“Tell me: why did you become a doctor,” he asked me.
I had to point out to him that I was not in the practice – that I was “just” an employee earning a fixed amount every month. Still, I gave him my reason when I decided to become a doctor when I was young. It sounded too idealistic as I look back to it now, but I could not lie to him.
“You know, this hospital only started as an extension of our house,” he said. “My dad converted part of our house into a clinic, and he would see his patients there.”
“Well, doc. Look how far your father has gone,” I smiled. I was to tell him that he had brought his father’s hospital to greater heights, and they have become pretty much a formidable entity in the region when he interrupted me.
“No, no, no,” he shook his head. “You know, most of the time, people didn’t have anything to pay him that time, and he was all right with that.
“He was happy. He was practicing Medicine because it was his passion. The payment did not really matter to him, but still he was able to send us his children to good schools. I even became a doctor like him.”
I stayed quiet – waiting for him to just let everything out from his chest.
“To be honest, this hospital was still doing well before we entered into a partnership with the big business group. We were told that we could help more people with the partnership.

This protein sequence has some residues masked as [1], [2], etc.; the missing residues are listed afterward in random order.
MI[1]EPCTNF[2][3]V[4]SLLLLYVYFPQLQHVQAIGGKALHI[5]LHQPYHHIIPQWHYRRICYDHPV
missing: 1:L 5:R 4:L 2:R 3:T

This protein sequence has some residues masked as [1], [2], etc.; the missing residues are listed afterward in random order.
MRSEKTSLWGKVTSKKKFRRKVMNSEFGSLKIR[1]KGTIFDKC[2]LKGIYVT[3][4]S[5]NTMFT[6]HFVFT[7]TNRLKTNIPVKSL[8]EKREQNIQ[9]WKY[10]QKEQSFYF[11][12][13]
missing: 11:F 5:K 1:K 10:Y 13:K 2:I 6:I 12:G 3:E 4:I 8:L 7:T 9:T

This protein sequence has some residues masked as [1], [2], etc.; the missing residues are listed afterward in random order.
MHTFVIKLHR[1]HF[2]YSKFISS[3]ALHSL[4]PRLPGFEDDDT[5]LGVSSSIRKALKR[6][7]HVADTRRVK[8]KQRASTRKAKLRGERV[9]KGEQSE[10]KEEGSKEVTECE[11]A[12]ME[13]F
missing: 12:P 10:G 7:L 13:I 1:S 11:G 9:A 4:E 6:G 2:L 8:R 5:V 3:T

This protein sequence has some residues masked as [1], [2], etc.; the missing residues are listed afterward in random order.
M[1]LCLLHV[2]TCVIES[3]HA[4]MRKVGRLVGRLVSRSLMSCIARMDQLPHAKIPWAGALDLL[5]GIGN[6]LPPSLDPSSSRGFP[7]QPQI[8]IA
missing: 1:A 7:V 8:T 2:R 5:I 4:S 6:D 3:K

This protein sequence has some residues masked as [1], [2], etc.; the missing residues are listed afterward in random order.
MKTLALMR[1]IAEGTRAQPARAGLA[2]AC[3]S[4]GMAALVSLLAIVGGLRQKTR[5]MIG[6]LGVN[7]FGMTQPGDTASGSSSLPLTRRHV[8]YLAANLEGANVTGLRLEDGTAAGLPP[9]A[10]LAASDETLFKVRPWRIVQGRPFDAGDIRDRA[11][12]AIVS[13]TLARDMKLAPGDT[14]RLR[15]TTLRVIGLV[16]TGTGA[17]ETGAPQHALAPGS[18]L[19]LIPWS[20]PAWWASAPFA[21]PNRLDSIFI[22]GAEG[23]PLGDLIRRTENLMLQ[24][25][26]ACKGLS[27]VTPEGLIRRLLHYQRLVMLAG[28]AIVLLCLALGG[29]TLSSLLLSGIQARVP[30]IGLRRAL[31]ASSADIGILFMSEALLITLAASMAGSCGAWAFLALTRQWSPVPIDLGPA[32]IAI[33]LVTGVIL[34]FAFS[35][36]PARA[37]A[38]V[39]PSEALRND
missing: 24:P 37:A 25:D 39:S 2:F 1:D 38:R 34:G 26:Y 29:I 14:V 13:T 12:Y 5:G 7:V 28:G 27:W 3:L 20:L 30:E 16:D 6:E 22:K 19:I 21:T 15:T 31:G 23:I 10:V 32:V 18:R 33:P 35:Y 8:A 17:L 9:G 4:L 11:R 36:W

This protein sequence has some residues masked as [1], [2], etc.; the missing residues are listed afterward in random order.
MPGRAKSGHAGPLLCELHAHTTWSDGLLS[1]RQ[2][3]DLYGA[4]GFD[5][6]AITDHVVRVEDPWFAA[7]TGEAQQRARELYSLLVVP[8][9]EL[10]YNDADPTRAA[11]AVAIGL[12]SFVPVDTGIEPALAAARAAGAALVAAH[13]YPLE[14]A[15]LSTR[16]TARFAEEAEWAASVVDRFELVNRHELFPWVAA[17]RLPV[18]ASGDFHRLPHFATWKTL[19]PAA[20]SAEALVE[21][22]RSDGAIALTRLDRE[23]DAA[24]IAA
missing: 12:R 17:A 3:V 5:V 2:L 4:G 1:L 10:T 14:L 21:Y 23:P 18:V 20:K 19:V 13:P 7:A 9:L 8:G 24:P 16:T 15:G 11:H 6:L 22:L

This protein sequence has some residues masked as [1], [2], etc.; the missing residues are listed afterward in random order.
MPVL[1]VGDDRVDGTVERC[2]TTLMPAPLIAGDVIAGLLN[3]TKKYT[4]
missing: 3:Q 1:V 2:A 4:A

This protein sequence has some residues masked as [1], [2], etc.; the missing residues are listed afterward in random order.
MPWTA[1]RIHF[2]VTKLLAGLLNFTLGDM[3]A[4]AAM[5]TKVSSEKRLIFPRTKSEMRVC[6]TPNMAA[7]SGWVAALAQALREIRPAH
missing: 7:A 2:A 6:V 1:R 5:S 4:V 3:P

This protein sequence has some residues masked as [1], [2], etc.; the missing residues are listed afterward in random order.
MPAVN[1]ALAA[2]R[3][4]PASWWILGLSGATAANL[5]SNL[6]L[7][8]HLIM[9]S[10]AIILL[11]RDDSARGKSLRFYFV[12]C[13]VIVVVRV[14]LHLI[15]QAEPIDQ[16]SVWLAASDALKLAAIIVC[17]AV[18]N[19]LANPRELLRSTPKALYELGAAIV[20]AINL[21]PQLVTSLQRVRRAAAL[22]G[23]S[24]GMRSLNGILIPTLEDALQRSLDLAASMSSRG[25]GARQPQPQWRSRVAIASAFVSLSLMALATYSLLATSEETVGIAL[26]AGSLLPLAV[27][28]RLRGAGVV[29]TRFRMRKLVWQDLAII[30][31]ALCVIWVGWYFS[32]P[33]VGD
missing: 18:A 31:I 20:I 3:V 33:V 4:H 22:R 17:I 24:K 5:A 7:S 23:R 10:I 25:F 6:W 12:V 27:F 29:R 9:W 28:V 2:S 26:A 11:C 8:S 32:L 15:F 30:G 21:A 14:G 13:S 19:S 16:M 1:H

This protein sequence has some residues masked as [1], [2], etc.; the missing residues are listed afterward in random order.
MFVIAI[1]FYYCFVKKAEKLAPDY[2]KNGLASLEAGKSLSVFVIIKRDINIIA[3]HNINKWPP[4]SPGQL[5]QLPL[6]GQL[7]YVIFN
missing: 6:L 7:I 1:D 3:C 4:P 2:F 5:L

Right now, yes, business is booming and we are expanding, but at what expense?”
“You are not happy with that, doc?” I queried.
“Where are the poor patients now? Now, they could not afford being seen here. They have to pay for everything.
“My father’s legacy is that he would not turn away patients, especially those who are in need. That was his joy. He would often tell me that he would prefer those that could not afford to pay him because then he could charge it to Him,” he said as he pointed upward, pertaining to God.
I then told him about this hospital in Metro Manila that used to be run by nuns. A business group had to eventually drive those nuns away because the hospital operated at a loss. An investigation later revealed that they would frequently just ask the patients to pay whatever they could afford if they could not settle the actual bills. There were several rooms filled with crutches, wheelchairs, and other worthless personal effects that the patients gave in payment for their bills.
“Exactly. You know, my father and I used to do that here too. We also had nuns operating this hospital, and we would distract them and let the patients abscond when they’re well.” He let out a mischievous smile as he recalled.